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Riquiqui and Minibrain are regulators of the Hippo pathway downstream of Dachsous

Nature Cell Biology volume 15, pages 11761185 (2013) | Download Citation

Abstract

The atypical cadherins Fat (Ft) and Dachsous (Ds) control tissue growth through the Salvador–Warts–Hippo (SWH) pathway, and also regulate planar cell polarity and morphogenesis. Ft and Ds engage in reciprocal signalling as both proteins can serve as receptor and ligand for each other. The intracellular domains (ICDs) of Ft and Ds regulate the activity of the key SWH pathway transcriptional co-activator protein Yorkie (Yki). Signalling from the FtICD is well characterized and controls tissue growth by regulating the abundance of the Yki-repressive kinase Warts (Wts). Here we identify two regulators of the Drosophila melanogaster SWH pathway that function downstream of the DsICD: the WD40 repeat protein Riquiqui (Riq) and the DYRK-family kinase Minibrain (Mnb). Ds physically interacts with Riq, which binds to both Mnb and Wts. Riq and Mnb promote Yki-dependent tissue growth by stimulating phosphorylation-dependent inhibition of Wts. Thus, we describe a previously unknown branch of the SWH pathway that controls tissue growth downstream of Ds.

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Acknowledgements

We thank C. House for assistance with mass spectrometry, J. Lin and K. Hannan for expertise with kinase assays and S. Blair (University of Madison, Wisconsin, USA), I. Edery (Rutgers University, USA), C. House (Peter MacCallum Cancer Centre, Australia), K. Irvine (Rutgers University, USA), D. Pan (Johns Hopkins University, USA), M. Simon (Stanford University, USA), D. Strutt, University of Sheffield, UK), N. Tapon (Cancer Research UK, UK), F. Tejedor (Universidad Miguel Hernandez, Spain), K. Yu (Korea Research Institute of Bioscience and Biotechnology), the Developmental Studies Hybridoma Bank, the Vienna Drosophila RNAi Center, the Australian Drosophila Research Support Facility (www.ozdros.com), the National Institute of Genetics and the Bloomington Stock Centre for fly stocks, plasmids and antibodies. K.F.H. is a Sylvia and Charles Viertel Senior Medical Research Fellow. This research was supported by a Project Grant from the National Health and Medical Research Council of Australia, and by NIH grants GM097727 and CA156734 and NSF grant 0640700 to A.V. Mass spectrometry was performed at the Taplin Facility, Harvard Medical School, USA and Bio21, University of Melbourne, Australia.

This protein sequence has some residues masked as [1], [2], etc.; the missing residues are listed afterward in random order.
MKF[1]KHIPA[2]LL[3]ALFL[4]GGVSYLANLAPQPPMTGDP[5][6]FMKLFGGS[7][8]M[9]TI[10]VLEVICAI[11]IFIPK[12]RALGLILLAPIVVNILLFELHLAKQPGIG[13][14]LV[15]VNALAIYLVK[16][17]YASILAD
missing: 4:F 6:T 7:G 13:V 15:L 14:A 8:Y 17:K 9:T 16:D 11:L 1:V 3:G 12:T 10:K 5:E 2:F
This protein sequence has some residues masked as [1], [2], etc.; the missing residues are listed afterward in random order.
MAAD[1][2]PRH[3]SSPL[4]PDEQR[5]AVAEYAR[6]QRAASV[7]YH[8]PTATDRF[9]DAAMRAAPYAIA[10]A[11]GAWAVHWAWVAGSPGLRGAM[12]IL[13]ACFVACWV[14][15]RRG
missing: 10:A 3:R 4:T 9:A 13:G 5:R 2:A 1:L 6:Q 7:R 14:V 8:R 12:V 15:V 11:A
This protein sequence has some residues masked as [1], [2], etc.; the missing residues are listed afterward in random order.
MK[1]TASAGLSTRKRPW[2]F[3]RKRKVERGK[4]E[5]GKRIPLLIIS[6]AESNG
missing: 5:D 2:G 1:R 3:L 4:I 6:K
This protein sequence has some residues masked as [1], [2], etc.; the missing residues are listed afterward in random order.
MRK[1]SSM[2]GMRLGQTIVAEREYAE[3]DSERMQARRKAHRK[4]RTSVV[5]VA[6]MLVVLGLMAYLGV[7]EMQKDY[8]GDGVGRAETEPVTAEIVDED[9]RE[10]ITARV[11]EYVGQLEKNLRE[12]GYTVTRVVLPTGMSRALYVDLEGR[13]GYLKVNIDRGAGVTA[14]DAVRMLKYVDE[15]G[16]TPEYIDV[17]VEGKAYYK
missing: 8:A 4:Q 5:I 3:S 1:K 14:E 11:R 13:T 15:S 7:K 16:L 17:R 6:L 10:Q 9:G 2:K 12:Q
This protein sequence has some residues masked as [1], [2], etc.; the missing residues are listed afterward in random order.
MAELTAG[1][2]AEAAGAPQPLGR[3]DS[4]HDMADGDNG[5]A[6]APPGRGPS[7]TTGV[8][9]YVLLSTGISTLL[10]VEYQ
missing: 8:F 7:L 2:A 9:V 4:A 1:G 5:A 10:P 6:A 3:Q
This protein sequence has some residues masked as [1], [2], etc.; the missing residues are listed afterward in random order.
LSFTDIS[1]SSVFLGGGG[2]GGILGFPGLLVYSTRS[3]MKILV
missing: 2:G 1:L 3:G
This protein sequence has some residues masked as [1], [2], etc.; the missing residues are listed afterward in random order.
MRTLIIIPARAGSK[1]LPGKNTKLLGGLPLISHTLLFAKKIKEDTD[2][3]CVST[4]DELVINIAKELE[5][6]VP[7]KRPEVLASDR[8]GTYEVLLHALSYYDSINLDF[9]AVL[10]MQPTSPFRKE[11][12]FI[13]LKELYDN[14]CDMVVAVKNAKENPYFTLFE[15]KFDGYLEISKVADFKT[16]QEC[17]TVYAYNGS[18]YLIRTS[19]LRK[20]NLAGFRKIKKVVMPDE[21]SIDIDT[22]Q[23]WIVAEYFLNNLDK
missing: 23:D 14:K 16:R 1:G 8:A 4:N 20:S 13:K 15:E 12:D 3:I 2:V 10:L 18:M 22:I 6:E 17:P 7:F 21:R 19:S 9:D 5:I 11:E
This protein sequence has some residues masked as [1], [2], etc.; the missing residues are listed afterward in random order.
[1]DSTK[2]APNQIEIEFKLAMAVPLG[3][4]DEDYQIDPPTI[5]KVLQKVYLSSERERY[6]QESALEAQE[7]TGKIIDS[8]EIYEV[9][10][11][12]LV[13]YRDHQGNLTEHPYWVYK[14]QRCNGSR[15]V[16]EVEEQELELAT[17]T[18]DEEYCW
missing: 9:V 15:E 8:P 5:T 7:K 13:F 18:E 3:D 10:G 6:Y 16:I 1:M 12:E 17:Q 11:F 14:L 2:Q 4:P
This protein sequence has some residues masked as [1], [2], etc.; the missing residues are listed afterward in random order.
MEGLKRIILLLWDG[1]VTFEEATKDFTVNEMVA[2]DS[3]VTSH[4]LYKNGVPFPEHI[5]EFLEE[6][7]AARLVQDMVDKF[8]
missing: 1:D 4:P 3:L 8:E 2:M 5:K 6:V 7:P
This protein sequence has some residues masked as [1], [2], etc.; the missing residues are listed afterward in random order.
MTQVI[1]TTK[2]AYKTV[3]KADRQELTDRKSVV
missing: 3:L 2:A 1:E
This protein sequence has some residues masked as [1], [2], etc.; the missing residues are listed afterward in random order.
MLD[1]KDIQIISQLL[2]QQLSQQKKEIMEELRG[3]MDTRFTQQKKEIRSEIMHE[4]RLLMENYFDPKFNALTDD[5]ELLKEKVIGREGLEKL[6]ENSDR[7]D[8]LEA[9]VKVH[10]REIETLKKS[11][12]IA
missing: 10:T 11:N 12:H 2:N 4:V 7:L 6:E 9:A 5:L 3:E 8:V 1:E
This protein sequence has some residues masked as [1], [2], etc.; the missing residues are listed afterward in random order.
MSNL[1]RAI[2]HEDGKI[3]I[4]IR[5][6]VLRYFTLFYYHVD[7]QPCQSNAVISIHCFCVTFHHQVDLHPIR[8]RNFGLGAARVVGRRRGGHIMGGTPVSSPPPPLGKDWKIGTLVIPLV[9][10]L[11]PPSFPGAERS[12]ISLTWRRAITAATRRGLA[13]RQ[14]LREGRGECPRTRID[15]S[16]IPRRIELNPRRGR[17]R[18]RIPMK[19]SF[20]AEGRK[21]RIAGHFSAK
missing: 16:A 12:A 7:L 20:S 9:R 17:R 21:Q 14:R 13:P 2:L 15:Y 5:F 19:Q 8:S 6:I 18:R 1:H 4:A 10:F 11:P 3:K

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Affiliations

  1. Cell Growth and Proliferation Laboratory, Peter MacCallum Cancer Centre, 7 St Andrews Place, East Melbourne, Victoria 3002, Australia

    • Joffrey L. Degoutin
    • , Claire C. Milton
    • , Eefang Yu
    •  & Kieran F. Harvey
  2. Sir Peter MacCallum Department of Oncology, University of Melbourne, Parkville, Victoria 3010, Australia

    • Joffrey L. Degoutin
    • , Claire C. Milton
    • , Eefang Yu
    •  & Kieran F. Harvey
  3. Department of Pathology, University of Melbourne, Parkville, Victoria 3010, Australia

    • Claire C. Milton
    •  & Kieran F. Harvey
  4. Department of Biology, University of Massachusetts Boston, Boston, Massachusetts 02125, USA

    • Marla Tipping
    • , Liu Yang
    •  & Alexey Veraksa
  5. Polarity, Division and Morphogenesis Team, Institut Curie, CNRS UMR 3215, INSERM U934, 26 Rue d’Ulm, 75248 Paris Cedex 05, France

    • Floris Bosveld
    •  & Yohanns Bellaiche

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Contributions

J.L.D. and C.C.M. performed Drosophila genetic experiments. J.L.D. and E.Y. carried out biochemistry and molecular biology experiments. M.T., L.Y. and A.V. performed affinity purification and mass spectrometry. F.B. and Y.B. analysed Dachs localization in the pupal notum. J.L.D. and K.F.H. designed experiments, analysed data and wrote the manuscript.

Competing interests

The authors declare no competing financial interests.

Corresponding author

Correspondence to Kieran F. Harvey.

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https://doi.org/10.1038/ncb2829

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